SPOILER WARNING: The following article contains absolutely massive spoilers for the end of M. Night Shyamalan's Split. If you have not yet seen the film, and don't wish to know any details about the movie, please bookmark this link and return to this feature after your screening!
Many filmmakers have learned hard lessons about sequel rights in the history of Hollywood. Unless specific deals are made, studios have the power to capitalize on titles any way they see fit, and sometimes this happens at the horror of the original creators. This is something that will never happen to writer/director M. Night Shyamalan, however. This is because he retains certain sequel options to all of his movies -- which is what allowed him to make Split as Unbreakable 2 despite being released by different companies.
After seeing Split at its Los Angeles premiere at AFI Fest last fall, one aspect of the film that surprised me was the movie being distributed by Universal Pictures -- given that Unbreakable was released by Disney's Buena Vista back in 2000. When I had the opportunity to sit down one-on-one with M. Night Shyamalan the next day, I asked him how it happened, and explained that it's in his contract to retain certain sequel rights for his films. Said Shyamalan,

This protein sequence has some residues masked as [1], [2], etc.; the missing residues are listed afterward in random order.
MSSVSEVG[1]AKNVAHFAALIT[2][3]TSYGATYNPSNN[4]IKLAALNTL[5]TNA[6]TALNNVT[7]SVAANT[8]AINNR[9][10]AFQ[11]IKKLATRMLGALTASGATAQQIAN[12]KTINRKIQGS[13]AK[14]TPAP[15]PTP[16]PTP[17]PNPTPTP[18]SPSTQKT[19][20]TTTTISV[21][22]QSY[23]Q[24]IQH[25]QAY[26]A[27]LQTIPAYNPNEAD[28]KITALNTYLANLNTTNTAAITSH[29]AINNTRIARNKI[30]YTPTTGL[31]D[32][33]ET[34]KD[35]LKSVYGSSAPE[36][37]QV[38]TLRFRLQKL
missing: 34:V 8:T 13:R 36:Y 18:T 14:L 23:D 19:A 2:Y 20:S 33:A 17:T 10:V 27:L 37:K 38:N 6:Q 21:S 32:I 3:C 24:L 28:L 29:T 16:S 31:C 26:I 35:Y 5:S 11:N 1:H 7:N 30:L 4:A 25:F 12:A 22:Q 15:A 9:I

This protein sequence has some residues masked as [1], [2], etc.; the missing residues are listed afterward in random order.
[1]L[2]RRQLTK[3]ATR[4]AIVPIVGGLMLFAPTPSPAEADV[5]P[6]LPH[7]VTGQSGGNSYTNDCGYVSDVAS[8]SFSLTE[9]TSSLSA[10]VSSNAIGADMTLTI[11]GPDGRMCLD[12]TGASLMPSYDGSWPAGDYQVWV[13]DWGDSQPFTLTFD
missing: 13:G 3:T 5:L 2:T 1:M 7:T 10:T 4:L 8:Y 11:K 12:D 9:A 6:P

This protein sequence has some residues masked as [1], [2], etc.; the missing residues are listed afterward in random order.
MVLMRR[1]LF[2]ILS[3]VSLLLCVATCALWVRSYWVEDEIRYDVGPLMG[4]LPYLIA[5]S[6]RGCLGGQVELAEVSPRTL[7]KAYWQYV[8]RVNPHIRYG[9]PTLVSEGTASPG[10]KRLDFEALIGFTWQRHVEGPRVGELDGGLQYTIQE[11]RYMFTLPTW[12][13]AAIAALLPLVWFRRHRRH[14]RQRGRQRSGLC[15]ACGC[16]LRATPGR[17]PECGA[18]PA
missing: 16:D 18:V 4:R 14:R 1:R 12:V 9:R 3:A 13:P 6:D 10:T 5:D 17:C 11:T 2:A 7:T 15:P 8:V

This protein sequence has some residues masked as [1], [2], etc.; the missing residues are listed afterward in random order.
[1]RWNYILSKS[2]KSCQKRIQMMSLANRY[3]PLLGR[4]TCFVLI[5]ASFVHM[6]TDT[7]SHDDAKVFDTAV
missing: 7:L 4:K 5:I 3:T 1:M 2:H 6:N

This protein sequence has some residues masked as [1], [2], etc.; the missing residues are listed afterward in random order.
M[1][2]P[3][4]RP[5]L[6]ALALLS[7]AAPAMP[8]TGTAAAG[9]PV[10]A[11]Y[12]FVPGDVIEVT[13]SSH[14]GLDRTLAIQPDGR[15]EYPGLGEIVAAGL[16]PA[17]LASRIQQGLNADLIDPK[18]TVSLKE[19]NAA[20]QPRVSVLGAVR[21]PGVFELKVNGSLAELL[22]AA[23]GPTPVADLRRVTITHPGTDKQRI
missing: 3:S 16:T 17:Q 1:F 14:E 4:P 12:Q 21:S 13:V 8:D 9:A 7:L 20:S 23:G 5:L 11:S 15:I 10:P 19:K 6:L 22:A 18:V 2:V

Luckily I took care of all the right stuff. I had it all arranged, and everyone was fantastic about it, and everything like that. So it worked out great on that front. I kind of own the sequel rights to all my movies; not own, but nobody can make a sequel to my movies without permission. I gave up whatever I needed to give up to make sure I had those over time, because I figured 20 something years from now, I'm going to be pretty upset if [someone made a sequel without my involvement].
Split is the first sequel he's had the opportunity to make, and it certainly doesn't look like it will be his last either. Because of the Unbreakable tease featured at the end of the movie, there is every reason to believe that we will eventually get to see Bruce Willis' David Dunn face off with James McAvoy's Kevin Wendell Crumb. As discussed in another article from my interview with M. Night Shyamalan, it's something that the writer/director definitely wants to do, but right now it's merely a concept rather than a fully-fleshed out idea.